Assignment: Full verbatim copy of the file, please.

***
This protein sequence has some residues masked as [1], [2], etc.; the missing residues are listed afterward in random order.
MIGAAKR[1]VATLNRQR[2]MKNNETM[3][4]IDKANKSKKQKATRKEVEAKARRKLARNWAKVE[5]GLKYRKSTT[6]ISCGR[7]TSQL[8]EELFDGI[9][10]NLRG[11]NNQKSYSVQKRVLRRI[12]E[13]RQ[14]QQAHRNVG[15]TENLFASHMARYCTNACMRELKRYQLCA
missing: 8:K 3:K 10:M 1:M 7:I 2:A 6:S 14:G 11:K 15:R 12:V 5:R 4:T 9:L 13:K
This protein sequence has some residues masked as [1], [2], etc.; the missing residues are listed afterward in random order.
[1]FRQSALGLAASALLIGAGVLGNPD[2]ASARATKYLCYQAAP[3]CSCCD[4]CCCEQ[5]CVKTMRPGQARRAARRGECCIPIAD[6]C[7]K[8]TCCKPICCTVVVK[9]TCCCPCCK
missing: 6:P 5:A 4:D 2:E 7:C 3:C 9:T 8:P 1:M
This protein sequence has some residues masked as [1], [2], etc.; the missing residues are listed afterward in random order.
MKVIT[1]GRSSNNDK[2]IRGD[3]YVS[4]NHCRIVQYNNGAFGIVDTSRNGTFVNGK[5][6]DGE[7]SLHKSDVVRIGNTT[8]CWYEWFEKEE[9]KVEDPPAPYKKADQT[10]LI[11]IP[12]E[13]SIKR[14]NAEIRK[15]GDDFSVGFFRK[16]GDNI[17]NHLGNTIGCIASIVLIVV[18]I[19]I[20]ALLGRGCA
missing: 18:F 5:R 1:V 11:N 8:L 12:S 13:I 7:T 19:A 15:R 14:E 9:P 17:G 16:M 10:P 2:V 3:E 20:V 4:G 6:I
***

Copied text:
This protein sequence has some residues masked as [1], [2], etc.; the missing residues are listed afterward in random order.
MIGAAKR[1]VATLNRQR[2]MKNNETM[3][4]IDKANKSKKQKATRKEVEAKARRKLARNWAKVE[5]GLKYRKSTT[6]ISCGR[7]TSQL[8]EELFDGI[9][10]NLRG[11]NNQKSYSVQKRVLRRI[12]E[13]RQ[14]QQAHRNVG[15]TENLFASHMARYCTNACMRELKRYQLCA
missing: 8:K 3:K 10:M 1:M 7:I 2:A 6:S 14:G 11:K 15:R 12:V 5:R 4:T 9:L 13:K
This protein sequence has some residues masked as [1], [2], etc.; the missing residues are listed afterward in random order.
[1]FRQSALGLAASALLIGAGVLGNPD[2]ASARATKYLCYQAAP[3]CSCCD[4]CCCEQ[5]CVKTMRPGQARRAARRGECCIPIAD[6]C[7]K[8]TCCKPICCTVVVK[9]TCCCPCCK
missing: 6:P 5:A 4:D 2:E 7:C 3:C 9:T 8:P 1:M
This protein sequence has some residues masked as [1], [2], etc.; the missing residues are listed afterward in random order.
MKVIT[1]GRSSNNDK[2]IRGD[3]YVS[4]NHCRIVQYNNGAFGIVDTSRNGTFVNGK[5][6]DGE[7]SLHKSDVVRIGNTT[8]CWYEWFEKEE[9]KVEDPPAPYKKADQT[10]LI[11]IP[12]E[13]SIKR[14]NAEIRK[15]GDDFSVGFFRK[16]GDNI[17]NHLGNTIGCIASIVLIVV[18]I[19]I[20]ALLGRGCA
missing: 18:F 5:R 1:V 11:N 8:L 12:S 13:I 7:T 19:A 15:R 14:E 9:P 17:G 16:M 10:P 2:V 3:E 20:V 4:G 6:I